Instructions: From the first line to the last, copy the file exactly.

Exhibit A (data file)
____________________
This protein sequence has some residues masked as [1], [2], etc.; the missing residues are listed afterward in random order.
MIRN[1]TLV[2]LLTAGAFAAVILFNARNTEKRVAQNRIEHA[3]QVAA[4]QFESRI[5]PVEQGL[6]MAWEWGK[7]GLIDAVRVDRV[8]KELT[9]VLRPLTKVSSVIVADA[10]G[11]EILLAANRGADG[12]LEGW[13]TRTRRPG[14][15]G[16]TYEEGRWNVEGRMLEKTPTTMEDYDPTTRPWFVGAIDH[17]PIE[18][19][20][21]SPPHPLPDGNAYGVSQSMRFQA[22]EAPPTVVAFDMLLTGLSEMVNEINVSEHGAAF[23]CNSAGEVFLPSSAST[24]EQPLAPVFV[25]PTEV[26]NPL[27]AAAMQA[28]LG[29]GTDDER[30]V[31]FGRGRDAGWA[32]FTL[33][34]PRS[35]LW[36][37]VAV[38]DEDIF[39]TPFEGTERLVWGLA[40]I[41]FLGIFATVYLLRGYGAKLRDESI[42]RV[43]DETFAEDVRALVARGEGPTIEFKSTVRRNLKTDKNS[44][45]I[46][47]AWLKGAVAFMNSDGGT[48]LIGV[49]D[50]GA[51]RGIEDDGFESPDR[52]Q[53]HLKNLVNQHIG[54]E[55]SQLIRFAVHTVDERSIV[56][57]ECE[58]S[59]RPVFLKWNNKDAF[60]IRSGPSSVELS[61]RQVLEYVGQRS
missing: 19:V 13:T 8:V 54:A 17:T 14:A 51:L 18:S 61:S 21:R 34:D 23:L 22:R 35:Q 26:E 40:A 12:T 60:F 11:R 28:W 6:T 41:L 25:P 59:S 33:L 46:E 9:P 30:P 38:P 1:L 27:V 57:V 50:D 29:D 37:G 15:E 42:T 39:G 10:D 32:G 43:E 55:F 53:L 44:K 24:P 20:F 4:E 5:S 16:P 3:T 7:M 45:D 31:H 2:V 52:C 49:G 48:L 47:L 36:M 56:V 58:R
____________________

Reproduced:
This protein sequence has some residues masked as [1], [2], etc.; the missing residues are listed afterward in random order.
MIRN[1]TLV[2]LLTAGAFAAVILFNARNTEKRVAQNRIEHA[3]QVAA[4]QFESRI[5]PVEQGL[6]MAWEWGK[7]GLIDAVRVDRV[8]KELT[9]VLRPLTKVSSVIVADA[10]G[11]EILLAANRGADG[12]LEGW[13]TRTRRPG[14][15]G[16]TYEEGRWNVEGRMLEKTPTTMEDYDPTTRPWFVGAIDH[17]PIE[18][19][20][21]SPPHPLPDGNAYGVSQSMRFQA[22]EAPPTVVAFDMLLTGLSEMVNEINVSEHGAAF[23]CNSAGEVFLPSSAST[24]EQPLAPVFV[25]PTEV[26]NPL[27]AAAMQA[28]LG[29]GTDDER[30]V[31]FGRGRDAGWA[32]FTL[33][34]PRS[35]LW[36][37]VAV[38]DEDIF[39]TPFEGTERLVWGLA[40]I[41]FLGIFATVYLLRGYGAKLRDESI[42]RV[43]DETFAEDVRALVARGEGPTIEFKSTVRRNLKTDKNS[44][45]I[46][47]AWLKGAVAFMNSDGGT[48]LIGV[49]D[50]GA[51]RGIEDDGFESPDR[52]Q[53]HLKNLVNQHIG[54]E[55]SQLIRFAVHTVDERSIV[56][57]ECE[58]S[59]RPVFLKWNNKDAF[60]IRSGPSSVELS[61]RQVLEYVGQRS
missing: 19:V 13:T 8:V 54:A 17:T 14:A 51:L 18:S 61:S 21:R 34:D 23:L 22:R 35:Q 26:E 40:A 12:T 60:F 11:R 28:W 6:T 41:L 25:P 59:S 33:L 46:E 9:P 30:P 38:P 1:L 27:V 57:V 50:D 29:D 37:G 15:E 42:T 39:G 10:D 32:G 43:E 55:F 53:L 44:K 24:P 20:F 4:E 5:S 16:P 3:T 7:M 45:D 31:H 2:V 52:C 49:G 48:L 47:L 36:M 56:V 58:R